Fandom

Military

Gatehouse

205,253pages on
this wiki
Add New Page
Comments0 Share

Question book-new

This article does not contain any citations or references. Please improve this article by adding a reference. For information about how to add references, see Template:Citation.

Pergamon Museum Berlin 2007110

Gatehouse reconstruction from ancient Babylon

Micklegate Bar

The southern entrance to York, Micklegate Bar

Whitworthhall

The entrance to the University of Manchester, built in 1902

Gate Glenarm Castle County Antrim

Barbican gate of Glenarm Castle, Co. Antrim

A gatehouse, in architectural terminology, is a building enclosing or accompanying a gateway for a castle, manor house, fort, town or similar buildings of importance.

Thornton Abbey Gatehouse1

The gatehouse of Thornton Abbey from the outside

Thornton Abbey Gatehouse

Gatehouse of Thornton Abbey from the inside

Puertadelsol toledo

Puerta del Sol Moorish gateway from Toledo, Spain

HistoryEdit

Gatehouses made their first appearance in the early antiquity when it became necessary to protect the main entrance to a castle or town. Over time, they evolved into very complicated structures with many lines of defence. Strongly fortified gatehouses would normally include a drawbridge, one or more portcullises, machicolations, arrow loops and possibly even murder-holes where stones would be dropped on attackers. In some castles, the gatehouse was so strongly fortified it took on the function of a keep, sometimes referred to as a "gate keep". Examples of such gate keeps can be found at Bodiam Castle and Beaumaris Castle. In the late Middle Ages, some of these arrow loops might have been converted into gun loops (or gun ports).

Sometimes gatehouses formed part of town fortifications, perhaps defending the passage of a bridge across a river or a moat, as Monnow Bridge in Monmouth. York has four important gatehouses, known as "Bars", in its city walls. One such is Micklegate Bar.

The French term for gatehouse is logis-porche. This could be a large, complex structure that served both as a gateway and lodging or it could have been composed of a gateway through an enclosing wall. A very large gatehouse might be called a châtelet (small castle).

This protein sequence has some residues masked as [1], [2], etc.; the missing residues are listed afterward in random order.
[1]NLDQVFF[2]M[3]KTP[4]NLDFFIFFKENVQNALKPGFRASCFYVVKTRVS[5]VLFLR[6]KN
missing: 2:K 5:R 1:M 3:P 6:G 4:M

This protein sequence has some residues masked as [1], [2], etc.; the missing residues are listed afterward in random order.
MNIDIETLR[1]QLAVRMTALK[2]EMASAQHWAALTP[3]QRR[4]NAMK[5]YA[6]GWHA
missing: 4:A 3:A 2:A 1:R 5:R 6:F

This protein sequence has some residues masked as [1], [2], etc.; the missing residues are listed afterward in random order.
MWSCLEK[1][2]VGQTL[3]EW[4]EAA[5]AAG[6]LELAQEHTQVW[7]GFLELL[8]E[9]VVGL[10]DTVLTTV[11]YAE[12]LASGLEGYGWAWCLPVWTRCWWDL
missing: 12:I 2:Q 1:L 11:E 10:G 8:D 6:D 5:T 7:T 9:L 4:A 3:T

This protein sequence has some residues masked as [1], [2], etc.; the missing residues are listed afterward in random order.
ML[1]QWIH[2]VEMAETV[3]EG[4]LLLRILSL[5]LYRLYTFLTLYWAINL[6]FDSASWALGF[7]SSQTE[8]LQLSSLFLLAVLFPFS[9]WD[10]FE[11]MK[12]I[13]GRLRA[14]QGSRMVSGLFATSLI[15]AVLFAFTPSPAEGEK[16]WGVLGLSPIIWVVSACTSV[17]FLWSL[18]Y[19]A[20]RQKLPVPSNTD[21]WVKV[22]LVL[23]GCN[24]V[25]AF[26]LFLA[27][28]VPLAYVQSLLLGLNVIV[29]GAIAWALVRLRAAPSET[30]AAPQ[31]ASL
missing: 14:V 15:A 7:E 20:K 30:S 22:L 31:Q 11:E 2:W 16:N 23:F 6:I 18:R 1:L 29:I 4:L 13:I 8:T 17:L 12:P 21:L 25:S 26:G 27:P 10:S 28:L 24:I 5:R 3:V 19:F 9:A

At the end of the Middle Ages, many gatehouses in England and France were converted into beautiful, grand entrance structures to manor houses or estates. Many of them became a separate feature free-standing or attached to the manor or mansion only by an enclosing wall. By this time the gatehouse had lost its defensive purpose and had become more of a monumental structure designed to harmonise with the manor or mansion.

On the continent of Europe, there are numerous examples of surviving gatehouses in France, Austria and Germany.

EnglandEdit

  • Ightham Mote, in Kent has an imposing 13th and 14th century gatehouse.
  • Durham Castle, in Durham has an 11th century gatehouse that is now used as accommodation for students attending University College, Durham.
  • Stokesay Castle, a 13th century fortified manor house in Shropshire has a Jacobean half-timbered gatehouse.
  • Stanway House, Stanway, Gloucestershire, where the gatehouse measures 44 ft. by 22 ft. and has three storeys.
  • Westwood House, Worcestershire, which has a frontage of 54 ft. with two storeys.
  • Burton Agnes Hall, East Riding of Yorkshire, which has three storeys and is flanked by great octagonal towers at the angles.
  • Hylton Castle, Hylton, Sunderland, although it is an actual castle, it is styled in the shape of a classical gatehouse (this is due to the castle being built for comfort as opposed to a castle for defence).

FranceEdit

United StatesEdit

ReferencesEdit

  • Public Domain This article incorporates text from a publication now in the public domain: Chisholm, Hugh, ed. (1911) Encyclopædia Britannica (11th ed.) Cambridge University Press 

This page uses Creative Commons Licensed content from Wikipedia (view authors).

Ad blocker interference detected!


Wikia is a free-to-use site that makes money from advertising. We have a modified experience for viewers using ad blockers

Wikia is not accessible if you’ve made further modifications. Remove the custom ad blocker rule(s) and the page will load as expected.